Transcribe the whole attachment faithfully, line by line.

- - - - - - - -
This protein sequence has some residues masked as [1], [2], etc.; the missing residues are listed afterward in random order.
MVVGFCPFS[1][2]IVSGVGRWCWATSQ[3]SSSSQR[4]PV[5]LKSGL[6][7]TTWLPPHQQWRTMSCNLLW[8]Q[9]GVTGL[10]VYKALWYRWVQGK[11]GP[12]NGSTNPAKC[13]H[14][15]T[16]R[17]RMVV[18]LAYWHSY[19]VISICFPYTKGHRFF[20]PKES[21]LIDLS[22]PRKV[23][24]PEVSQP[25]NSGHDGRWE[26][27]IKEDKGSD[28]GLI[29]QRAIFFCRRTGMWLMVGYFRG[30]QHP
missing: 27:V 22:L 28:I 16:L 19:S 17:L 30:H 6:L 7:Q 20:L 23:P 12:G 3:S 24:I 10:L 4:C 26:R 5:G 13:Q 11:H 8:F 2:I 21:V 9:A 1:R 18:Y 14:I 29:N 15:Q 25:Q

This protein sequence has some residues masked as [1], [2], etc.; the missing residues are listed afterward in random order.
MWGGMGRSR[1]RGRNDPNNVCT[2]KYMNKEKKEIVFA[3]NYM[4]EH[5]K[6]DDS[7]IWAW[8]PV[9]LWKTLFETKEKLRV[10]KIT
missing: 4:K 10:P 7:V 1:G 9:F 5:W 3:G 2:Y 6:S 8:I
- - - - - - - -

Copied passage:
This protein sequence has some residues masked as [1], [2], etc.; the missing residues are listed afterward in random order.
MVVGFCPFS[1][2]IVSGVGRWCWATSQ[3]SSSSQR[4]PV[5]LKSGL[6][7]TTWLPPHQQWRTMSCNLLW[8]Q[9]GVTGL[10]VYKALWYRWVQGK[11]GP[12]NGSTNPAKC[13]H[14][15]T[16]R[17]RMVV[18]LAYWHSY[19]VISICFPYTKGHRFF[20]PKES[21]LIDLS[22]PRKV[23][24]PEVSQP[25]NSGHDGRWE[26][27]IKEDKGSD[28]GLI[29]QRAIFFCRRTGMWLMVGYFRG[30]QHP
missing: 27:V 22:L 28:I 16:L 19:S 17:L 30:H 6:L 7:Q 20:L 23:P 12:G 3:S 24:I 10:L 4:C 26:R 5:G 13:Q 11:H 8:F 2:I 21:V 9:A 1:R 18:Y 14:I 29:N 15:Q 25:Q

This protein sequence has some residues masked as [1], [2], etc.; the missing residues are listed afterward in random order.
MWGGMGRSR[1]RGRNDPNNVCT[2]KYMNKEKKEIVFA[3]NYM[4]EH[5]K[6]DDS[7]IWAW[8]PV[9]LWKTLFETKEKLRV[10]KIT
missing: 4:K 10:P 7:V 1:G 9:F 5:W 3:G 2:Y 6:S 8:I